In more severe cases, the crack may penetrate the tooth’s pulp. When this happens, root canal treatment and crown may be necessary.
When a Cracked Tooth is Beyond Repair
Failure to treat a cracked tooth in time may eventually lead to pulp necrosis (also known as tissue death) and total tooth loss. This can have drastic effects not only on one’s oral health but also on their overall health. As such, patients should consult an endodontist as soon as they suspect they may have a cracked tooth. If the crack extends below the gum line, tooth extraction will become the only viable option. Early detection is key and in any case, it is always best to consult with an endodontist first.
Cracked Tooth Treatment Aftercare
It is important for patients to get the right kind of treatment they need for their cracked tooth. Otherwise, they run the risk of worsening the pain and having the crack spread. As has already been established, treatment options involve root canals, crown placements, and tooth extraction. Though these procedures may be followed by some pain or discomfort, it should be easily managed with over-the-counter or prescribed pain medications.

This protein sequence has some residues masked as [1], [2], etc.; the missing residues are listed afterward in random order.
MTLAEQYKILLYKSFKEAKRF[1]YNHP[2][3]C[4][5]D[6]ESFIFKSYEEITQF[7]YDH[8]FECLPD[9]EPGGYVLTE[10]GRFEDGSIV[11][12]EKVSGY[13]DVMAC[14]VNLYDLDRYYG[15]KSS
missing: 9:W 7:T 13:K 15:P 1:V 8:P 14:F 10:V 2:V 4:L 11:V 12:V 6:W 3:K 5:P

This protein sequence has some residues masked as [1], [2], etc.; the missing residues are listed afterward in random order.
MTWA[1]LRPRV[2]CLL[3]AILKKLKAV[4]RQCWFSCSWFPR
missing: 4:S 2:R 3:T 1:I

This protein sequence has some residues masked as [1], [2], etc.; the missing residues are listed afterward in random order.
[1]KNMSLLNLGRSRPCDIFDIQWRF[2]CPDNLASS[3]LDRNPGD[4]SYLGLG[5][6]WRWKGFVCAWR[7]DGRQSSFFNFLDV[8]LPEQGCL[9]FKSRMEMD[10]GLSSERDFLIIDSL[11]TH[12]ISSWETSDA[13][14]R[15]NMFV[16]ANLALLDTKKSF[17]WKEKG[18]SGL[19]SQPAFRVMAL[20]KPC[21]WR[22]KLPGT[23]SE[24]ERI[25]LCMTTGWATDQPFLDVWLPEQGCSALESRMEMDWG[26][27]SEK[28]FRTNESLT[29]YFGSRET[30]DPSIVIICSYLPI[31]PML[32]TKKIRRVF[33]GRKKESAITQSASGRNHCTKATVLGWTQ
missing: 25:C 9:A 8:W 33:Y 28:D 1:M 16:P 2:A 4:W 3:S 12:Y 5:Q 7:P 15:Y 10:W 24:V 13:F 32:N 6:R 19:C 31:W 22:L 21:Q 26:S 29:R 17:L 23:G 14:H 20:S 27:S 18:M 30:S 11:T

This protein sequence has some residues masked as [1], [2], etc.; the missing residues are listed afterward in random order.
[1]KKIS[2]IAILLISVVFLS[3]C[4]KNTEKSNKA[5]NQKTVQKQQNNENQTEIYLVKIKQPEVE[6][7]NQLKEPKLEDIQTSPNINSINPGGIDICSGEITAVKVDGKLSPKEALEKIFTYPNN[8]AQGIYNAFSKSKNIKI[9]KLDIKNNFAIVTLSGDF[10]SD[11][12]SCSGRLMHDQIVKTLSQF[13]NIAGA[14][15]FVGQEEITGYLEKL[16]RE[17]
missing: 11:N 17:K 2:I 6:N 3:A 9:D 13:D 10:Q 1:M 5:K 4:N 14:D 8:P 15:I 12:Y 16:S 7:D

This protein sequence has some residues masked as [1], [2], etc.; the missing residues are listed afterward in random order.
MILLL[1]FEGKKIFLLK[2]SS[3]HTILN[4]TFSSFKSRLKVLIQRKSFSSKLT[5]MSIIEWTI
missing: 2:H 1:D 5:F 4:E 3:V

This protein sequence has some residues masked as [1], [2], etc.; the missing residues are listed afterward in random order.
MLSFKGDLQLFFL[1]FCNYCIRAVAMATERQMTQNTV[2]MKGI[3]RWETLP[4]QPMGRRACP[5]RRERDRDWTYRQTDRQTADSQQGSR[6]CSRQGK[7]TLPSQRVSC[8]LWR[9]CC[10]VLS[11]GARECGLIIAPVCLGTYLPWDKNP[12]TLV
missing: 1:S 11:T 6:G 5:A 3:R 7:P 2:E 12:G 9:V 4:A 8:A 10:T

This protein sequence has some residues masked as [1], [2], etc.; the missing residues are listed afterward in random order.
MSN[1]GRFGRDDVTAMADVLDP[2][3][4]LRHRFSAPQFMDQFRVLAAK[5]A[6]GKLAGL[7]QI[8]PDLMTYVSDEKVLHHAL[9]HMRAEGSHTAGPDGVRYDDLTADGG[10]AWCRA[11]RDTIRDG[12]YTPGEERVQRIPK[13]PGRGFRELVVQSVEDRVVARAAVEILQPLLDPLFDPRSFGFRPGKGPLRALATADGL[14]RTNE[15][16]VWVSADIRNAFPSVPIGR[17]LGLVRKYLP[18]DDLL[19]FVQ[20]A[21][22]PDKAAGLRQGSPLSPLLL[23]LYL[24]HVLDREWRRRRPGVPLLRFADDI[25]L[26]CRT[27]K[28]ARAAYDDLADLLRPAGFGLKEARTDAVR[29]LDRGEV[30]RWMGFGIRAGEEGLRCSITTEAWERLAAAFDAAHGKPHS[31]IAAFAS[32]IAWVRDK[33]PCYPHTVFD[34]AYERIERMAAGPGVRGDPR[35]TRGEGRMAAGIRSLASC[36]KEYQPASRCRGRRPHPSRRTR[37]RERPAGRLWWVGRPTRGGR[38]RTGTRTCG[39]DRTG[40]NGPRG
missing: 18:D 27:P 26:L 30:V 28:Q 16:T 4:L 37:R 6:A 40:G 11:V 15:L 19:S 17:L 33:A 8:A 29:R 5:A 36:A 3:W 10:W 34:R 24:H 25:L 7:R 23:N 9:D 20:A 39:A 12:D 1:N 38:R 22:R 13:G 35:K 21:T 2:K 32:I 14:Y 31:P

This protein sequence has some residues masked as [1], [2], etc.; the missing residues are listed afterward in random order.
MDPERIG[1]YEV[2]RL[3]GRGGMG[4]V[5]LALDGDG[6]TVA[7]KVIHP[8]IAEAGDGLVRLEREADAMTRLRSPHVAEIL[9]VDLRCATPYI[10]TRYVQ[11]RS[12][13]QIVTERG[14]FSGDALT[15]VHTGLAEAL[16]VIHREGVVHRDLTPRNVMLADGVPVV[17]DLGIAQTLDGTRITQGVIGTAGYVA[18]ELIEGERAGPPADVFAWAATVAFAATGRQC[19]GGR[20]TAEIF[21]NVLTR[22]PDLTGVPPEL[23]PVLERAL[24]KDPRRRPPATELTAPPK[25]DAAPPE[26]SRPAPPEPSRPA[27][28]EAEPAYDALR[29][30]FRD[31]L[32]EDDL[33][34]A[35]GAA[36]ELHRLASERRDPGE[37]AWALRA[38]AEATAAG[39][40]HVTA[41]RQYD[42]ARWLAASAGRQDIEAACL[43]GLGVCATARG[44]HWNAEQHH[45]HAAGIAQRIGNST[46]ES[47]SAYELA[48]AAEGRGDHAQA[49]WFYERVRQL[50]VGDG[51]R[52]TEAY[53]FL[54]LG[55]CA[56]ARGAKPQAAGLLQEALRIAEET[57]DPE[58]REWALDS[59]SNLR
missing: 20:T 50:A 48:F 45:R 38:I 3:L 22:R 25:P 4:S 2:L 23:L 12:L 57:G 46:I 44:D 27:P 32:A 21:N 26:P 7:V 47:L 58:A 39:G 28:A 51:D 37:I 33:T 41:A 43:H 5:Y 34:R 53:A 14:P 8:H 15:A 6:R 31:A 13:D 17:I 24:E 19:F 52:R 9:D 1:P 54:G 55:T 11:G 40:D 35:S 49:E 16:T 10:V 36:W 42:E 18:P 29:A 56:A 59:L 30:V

Cracked teeth differ from broken bones in that their fractures will not heal. In fact, some cracks may even continue to grow and separate. This may eventually lead to a total loss of the tooth. Crowns allow for maximum protection of the treated tooth. Unfortunately, however, they are not always foolproof.
Call Us Today
When it comes to cracked teeth, early detection can make all the difference. The team at Tranquility Dental Spa can help. Call us today at 832-998-8372 to schedule an appointment or learn more about our services.